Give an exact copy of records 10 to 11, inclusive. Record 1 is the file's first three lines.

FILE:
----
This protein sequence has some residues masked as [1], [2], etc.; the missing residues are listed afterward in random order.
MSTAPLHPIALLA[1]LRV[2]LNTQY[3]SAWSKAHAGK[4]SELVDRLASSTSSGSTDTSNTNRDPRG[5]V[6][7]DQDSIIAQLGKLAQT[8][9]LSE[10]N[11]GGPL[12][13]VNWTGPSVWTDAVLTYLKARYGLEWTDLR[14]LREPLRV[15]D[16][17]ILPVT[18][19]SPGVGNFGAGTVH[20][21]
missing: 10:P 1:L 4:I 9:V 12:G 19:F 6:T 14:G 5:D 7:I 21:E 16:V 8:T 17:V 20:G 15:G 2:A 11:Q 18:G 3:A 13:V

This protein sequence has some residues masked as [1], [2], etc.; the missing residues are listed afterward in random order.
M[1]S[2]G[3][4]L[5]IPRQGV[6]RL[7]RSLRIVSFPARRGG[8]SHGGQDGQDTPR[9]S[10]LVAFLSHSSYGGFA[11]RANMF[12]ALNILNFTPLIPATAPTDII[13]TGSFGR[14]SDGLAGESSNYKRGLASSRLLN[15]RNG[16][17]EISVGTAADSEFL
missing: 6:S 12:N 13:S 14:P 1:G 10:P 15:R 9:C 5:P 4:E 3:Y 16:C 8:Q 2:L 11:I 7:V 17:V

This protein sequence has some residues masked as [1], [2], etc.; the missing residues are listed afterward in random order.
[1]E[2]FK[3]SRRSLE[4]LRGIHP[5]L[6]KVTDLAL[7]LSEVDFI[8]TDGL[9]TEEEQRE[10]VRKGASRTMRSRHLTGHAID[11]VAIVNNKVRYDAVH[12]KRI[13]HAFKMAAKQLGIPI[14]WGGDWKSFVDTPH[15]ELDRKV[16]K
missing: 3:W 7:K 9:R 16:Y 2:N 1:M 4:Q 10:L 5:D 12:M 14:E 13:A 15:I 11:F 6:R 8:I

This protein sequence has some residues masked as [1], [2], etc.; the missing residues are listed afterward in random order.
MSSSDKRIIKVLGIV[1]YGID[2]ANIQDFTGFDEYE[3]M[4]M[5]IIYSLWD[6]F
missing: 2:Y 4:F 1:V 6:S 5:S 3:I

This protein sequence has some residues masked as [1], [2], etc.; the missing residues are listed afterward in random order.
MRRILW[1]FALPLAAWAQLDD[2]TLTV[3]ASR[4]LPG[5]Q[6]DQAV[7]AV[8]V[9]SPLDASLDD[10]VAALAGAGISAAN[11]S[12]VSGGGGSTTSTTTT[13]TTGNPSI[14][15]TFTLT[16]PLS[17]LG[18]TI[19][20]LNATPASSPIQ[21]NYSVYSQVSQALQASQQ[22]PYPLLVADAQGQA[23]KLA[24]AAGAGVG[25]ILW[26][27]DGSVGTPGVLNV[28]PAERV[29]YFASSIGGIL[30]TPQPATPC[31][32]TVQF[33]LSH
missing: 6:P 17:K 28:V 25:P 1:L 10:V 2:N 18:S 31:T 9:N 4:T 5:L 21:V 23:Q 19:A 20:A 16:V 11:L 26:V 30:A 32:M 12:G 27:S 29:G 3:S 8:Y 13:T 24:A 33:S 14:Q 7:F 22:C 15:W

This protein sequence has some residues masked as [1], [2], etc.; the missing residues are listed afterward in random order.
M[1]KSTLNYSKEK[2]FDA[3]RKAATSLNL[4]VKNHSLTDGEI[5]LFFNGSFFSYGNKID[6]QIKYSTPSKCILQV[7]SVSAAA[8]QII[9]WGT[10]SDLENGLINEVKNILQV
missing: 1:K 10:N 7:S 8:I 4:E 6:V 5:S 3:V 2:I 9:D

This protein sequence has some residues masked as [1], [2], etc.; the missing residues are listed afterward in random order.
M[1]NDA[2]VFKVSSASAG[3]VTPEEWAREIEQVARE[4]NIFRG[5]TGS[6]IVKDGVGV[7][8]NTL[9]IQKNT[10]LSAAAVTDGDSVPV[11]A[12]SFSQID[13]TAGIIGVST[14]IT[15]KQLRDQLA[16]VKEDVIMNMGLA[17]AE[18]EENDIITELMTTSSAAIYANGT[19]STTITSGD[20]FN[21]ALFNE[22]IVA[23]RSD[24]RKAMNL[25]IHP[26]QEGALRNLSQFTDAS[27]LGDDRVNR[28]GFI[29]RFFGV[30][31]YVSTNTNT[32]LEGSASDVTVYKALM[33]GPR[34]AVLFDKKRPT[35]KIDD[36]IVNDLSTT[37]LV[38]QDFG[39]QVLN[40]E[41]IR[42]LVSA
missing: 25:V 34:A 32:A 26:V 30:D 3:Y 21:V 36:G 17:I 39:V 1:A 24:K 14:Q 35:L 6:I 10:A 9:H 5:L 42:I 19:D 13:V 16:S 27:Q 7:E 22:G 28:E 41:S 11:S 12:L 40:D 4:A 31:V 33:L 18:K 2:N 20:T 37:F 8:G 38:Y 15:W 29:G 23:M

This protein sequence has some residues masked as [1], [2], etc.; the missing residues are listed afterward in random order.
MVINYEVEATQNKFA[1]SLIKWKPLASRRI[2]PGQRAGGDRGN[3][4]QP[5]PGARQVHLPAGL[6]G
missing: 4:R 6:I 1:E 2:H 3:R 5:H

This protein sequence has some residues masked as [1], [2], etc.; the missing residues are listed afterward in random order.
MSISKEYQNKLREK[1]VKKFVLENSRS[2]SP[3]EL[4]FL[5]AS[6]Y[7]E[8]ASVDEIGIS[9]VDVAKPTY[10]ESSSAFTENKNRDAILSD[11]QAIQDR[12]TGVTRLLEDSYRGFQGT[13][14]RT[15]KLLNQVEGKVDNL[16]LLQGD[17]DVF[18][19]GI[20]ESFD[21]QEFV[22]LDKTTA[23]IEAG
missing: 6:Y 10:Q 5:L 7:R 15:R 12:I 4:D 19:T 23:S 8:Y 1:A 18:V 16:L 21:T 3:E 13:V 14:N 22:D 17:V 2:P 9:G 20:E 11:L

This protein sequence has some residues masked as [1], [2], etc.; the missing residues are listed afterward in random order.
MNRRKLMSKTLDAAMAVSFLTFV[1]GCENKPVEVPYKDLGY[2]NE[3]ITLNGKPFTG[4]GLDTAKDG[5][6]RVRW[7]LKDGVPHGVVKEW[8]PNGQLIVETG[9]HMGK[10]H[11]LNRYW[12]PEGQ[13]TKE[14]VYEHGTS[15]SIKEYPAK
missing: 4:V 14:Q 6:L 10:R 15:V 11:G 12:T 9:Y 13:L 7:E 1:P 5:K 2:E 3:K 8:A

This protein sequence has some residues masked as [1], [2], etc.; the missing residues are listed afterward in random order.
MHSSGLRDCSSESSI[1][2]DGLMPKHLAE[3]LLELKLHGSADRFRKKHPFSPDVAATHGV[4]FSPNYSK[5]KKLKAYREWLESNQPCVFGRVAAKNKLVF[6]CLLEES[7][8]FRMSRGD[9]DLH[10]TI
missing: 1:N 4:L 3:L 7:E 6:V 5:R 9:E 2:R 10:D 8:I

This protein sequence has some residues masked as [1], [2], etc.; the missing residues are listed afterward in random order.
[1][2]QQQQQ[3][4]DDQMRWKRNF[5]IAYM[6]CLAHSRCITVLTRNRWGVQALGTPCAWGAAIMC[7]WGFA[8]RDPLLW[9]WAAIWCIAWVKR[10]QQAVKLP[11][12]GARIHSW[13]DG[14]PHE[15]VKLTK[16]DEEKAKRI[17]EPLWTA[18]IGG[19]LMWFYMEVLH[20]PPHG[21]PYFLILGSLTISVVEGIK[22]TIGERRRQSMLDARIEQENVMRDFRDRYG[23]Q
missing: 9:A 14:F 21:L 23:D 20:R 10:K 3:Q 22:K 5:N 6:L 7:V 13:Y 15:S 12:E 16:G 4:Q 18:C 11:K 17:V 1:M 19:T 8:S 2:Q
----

This protein sequence has some residues masked as [1], [2], etc.; the missing residues are listed afterward in random order.
MNRRKLMSKTLDAAMAVSFLTFV[1]GCENKPVEVPYKDLGY[2]NE[3]ITLNGKPFTG[4]GLDTAKDG[5][6]RVRW[7]LKDGVPHGVVKEW[8]PNGQLIVETG[9]HMGK[10]H[11]LNRYW[12]PEGQ[13]TKE[14]VYEHGTS[15]SIKEYPAK
missing: 4:V 14:Q 6:L 10:R 15:V 11:G 12:T 9:Y 13:L 7:E 1:P 5:K 2:E 3:K 8:A

This protein sequence has some residues masked as [1], [2], etc.; the missing residues are listed afterward in random order.
MHSSGLRDCSSESSI[1][2]DGLMPKHLAE[3]LLELKLHGSADRFRKKHPFSPDVAATHGV[4]FSPNYSK[5]KKLKAYREWLESNQPCVFGRVAAKNKLVF[6]CLLEES[7][8]FRMSRGD[9]DLH[10]TI
missing: 1:N 4:L 3:L 7:E 6:V 5:R 9:E 2:R 10:D 8:I